Often during disaster response, the U.S. Army Corps of Engineers’ Planning and Response Teams such as, temporary emergency power, debris removal and Operation Blue Roof are the Corps activities in the limelight; however, the little-known and little-seen Local Government Liaison, or LGL, national cadre is operating in the background, providing a critical lifeline of communication between Federal Emergency Management Agency, the state, local officials, and the Corps.
The mission of the LGL cadre is to support the federal team, be a liaison to FEMA and provide assistance and advice to local governments in response and recovery mission execution related to what USACE is doing downrange. The 30-40 member team was first formed in 2006 in response to shortfalls seen in responding to Hurricanes Katrina, Wilma, and Rita when USACE’s Team Leaders and Assistant Team Leaders were stretched thin, trying to respond to the many needs of state and local leaders, along with FEMA at the field level.
“Our LGLs are hard-working, dedicated individuals, and I’m emphasizing individuals,” stated C.J. Hamilton, LGL and action officer for the five other LGLs deployed to southwest Louisiana to respond to Hurricane Laura. “While they are team players, one thing we rely heavily on them to do is operate independently. Often they are the only USACE person stationed with FEMA downrange in a particular geographic area”.
Hamilton said that LGLs may drive 200 miles a day, providing the direct line of communication from the local community to the federal response level.
“That’s 1,000 miles a day across the five LGLs. Multiply that over three-plus weeks and that’s more than 20,000 miles!”
Hamilton added that they gauge the pulse of the community. “While a phone call or email may get you an answer, nothing tops the value of an in-person connection. That’s where the real information exchange, problem solving and ground truthing occurs.”
LGL Andrew Auxier echoed Hamilton’s comments but added another key element to team members’ success, flexibility.
“Independent and flexible are two keys to success of an LGL,” Auxier stated. “Sometimes you find yourself writing reports behind truck stops. You have to use whatever resources are available.”
He added that LGLs need to be prepared to work and sleep in austere environments, they arrive at a disaster early in the response and rarely is lodging readily available.
Another key attribute LGLs must possess is the ability to talk to anyone, under any circumstance. Tied into that is that “they need broad shoulders,” as Auxier described it. “They must be able to talk to people empathetically. They need to be able to tell the bad news alongside the good news.”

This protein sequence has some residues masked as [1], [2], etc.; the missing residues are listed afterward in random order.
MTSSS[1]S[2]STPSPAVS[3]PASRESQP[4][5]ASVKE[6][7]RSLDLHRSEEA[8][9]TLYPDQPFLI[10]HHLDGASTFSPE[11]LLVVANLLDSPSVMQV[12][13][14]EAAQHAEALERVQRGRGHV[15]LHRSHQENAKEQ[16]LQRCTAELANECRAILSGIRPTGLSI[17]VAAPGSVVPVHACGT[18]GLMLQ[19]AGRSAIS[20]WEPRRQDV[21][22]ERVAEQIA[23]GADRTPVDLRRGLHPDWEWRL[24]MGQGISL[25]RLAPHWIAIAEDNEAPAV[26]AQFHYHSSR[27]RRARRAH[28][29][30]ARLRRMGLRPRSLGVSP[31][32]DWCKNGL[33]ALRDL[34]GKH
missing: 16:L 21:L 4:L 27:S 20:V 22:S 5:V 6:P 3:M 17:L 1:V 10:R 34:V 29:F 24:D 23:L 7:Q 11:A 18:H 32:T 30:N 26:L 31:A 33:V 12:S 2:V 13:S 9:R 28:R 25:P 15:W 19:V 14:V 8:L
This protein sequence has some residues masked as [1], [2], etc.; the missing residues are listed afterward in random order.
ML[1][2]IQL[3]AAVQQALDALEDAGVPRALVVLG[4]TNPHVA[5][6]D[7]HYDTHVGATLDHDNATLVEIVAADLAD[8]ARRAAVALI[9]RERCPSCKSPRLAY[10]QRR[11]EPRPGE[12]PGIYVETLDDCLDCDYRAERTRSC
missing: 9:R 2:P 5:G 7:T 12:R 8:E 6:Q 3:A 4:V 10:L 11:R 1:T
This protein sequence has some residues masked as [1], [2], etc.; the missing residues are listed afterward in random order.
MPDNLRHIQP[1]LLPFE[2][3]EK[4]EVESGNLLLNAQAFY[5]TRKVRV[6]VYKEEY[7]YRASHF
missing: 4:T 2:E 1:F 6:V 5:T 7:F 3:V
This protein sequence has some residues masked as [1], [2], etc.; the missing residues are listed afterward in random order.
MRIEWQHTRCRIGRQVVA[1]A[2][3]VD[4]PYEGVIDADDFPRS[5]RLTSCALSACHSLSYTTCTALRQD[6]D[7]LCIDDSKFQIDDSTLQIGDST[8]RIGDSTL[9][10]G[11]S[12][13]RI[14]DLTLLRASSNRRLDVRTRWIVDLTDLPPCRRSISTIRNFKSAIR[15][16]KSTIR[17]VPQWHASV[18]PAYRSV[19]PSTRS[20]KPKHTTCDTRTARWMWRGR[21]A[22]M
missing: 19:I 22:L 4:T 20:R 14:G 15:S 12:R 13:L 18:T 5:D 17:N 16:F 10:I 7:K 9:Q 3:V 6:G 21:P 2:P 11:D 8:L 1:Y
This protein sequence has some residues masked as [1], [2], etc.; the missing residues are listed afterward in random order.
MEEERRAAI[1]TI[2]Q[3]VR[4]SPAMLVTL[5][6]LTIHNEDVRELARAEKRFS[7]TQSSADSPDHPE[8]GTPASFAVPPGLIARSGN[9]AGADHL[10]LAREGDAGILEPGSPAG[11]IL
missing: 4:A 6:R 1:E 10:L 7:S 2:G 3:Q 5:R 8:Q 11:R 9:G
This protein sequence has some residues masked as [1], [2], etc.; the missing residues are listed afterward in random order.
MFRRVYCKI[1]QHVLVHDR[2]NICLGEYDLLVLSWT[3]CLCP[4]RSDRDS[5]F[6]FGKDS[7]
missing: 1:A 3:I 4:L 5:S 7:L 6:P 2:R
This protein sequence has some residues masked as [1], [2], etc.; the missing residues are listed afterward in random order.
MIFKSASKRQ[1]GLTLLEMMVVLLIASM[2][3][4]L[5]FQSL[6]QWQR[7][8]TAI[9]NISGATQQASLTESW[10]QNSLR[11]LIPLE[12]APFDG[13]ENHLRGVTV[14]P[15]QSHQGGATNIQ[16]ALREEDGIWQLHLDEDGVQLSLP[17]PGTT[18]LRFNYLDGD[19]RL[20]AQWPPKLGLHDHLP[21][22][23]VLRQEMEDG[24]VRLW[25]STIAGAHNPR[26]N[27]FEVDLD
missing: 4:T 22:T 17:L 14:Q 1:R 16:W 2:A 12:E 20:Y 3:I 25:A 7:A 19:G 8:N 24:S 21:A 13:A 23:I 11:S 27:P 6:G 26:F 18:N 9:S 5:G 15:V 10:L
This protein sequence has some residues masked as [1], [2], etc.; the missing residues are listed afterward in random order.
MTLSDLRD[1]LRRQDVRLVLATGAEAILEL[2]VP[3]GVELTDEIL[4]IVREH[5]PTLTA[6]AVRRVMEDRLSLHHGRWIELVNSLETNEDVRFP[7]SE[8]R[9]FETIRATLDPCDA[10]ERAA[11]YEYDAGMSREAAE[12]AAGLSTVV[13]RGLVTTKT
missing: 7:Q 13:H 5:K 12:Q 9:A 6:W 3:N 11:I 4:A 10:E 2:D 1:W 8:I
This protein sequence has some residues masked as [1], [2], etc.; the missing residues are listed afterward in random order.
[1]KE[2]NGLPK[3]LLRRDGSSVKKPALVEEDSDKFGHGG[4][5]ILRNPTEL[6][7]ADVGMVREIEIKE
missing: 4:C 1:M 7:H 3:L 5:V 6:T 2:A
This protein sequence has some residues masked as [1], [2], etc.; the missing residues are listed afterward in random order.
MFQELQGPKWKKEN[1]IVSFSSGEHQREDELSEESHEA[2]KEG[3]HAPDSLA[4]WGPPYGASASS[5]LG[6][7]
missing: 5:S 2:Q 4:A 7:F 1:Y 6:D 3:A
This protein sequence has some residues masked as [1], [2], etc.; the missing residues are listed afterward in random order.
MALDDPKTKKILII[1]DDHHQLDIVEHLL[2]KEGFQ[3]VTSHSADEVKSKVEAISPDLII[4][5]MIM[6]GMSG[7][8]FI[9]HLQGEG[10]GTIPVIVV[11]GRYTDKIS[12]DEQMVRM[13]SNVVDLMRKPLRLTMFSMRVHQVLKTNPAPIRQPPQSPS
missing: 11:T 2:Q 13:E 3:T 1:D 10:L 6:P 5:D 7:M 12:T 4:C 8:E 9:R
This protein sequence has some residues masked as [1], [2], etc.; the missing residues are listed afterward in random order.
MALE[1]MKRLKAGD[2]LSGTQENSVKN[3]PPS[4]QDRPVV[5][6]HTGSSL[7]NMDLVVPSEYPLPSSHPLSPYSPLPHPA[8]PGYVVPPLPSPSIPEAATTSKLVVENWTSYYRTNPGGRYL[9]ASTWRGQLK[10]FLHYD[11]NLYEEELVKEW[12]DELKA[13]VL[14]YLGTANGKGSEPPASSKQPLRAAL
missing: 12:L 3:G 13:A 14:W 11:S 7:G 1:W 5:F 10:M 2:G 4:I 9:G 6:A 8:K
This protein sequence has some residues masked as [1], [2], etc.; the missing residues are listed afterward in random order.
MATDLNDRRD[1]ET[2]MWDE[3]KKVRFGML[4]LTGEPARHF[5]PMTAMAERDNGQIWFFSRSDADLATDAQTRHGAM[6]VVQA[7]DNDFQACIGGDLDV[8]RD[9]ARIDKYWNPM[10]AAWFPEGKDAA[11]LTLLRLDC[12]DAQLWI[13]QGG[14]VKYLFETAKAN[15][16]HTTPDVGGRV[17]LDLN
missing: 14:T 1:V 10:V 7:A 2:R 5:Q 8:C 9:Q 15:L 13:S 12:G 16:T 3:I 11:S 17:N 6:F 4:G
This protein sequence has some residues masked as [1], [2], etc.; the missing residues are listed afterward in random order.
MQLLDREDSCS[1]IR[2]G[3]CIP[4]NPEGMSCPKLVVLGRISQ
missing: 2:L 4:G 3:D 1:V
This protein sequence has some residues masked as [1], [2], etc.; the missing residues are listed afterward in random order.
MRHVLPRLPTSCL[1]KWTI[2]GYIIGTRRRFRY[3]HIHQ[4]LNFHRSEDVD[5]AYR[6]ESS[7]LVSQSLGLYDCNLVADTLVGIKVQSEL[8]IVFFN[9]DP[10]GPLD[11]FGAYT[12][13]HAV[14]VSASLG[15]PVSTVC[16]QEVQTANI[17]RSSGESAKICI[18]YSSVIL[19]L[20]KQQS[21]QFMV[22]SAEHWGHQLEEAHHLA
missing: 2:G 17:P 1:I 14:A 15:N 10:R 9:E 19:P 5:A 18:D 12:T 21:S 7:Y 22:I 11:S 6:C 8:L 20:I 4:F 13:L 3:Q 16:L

Beyond the ability to be independent and flexible, relationship building is a skill that is necessary for this team.
“When developing a rapport, it’s all about relationships,” Auxier stated “LGL’s don’t have authority over anybody, so the ability to create relationships and build trust is a must.”
He added that relationship building is imperative both internally across the Corps teams, but also at the local communities, state officials and FEMA staff. You have to put yourself in their position and ask, “What can you do for me?”
Auxier described an example where the LGLs’ relationships paid dividends was the city of DeRidder.
“We met with administrators at the city of DeRidder in Beauregard Parish. It turns out one of the city officials had good relationships and contacts in surrounding communities. She was a pot of gold.”
The city official was Elona Weston. She’s the director of the Beauregard Museum. However, due to her media background, she served as the public information officer for the city.
Regarding Hurricane Laura response, Weston said that one of the challenges survivors face is that much of the relief process is online. While it makes it easier for the agency, it’s not necessarily the case for the disaster survivor, especially since western Louisiana has communication challenges prior to Hurricane Laura.
Weston said “The Corps of Engineers arrived with this awareness and sought us out directly on the best ways to communicate with our community, which was a mixture of all mediums, with an emphasis on radio in the immediate days that followed.
“COVID has also complicated things, but the Corps operated a right-of-entry help desk at a local church,” Weston added, referencing the ROE center with the mobile command vehicle. “Even when the help desk moved to another parish, LGL’s found a way to provide help through a local volunteer.”
But for LGL’s, a lot of the work can be difficult, with few citizens or state and local officials never completely happy, with the response’s pace or breadth. There’s a lot of complaints to sort through. If you’re looking for a job where everyone loves you and you have immediate rewards, LGL work in a disaster may not be a good choice.But solving problems and managing expectations are what the group does best and as Auxier summarized, “In the end, you look for the small wins. Those small wins add up to big wins.”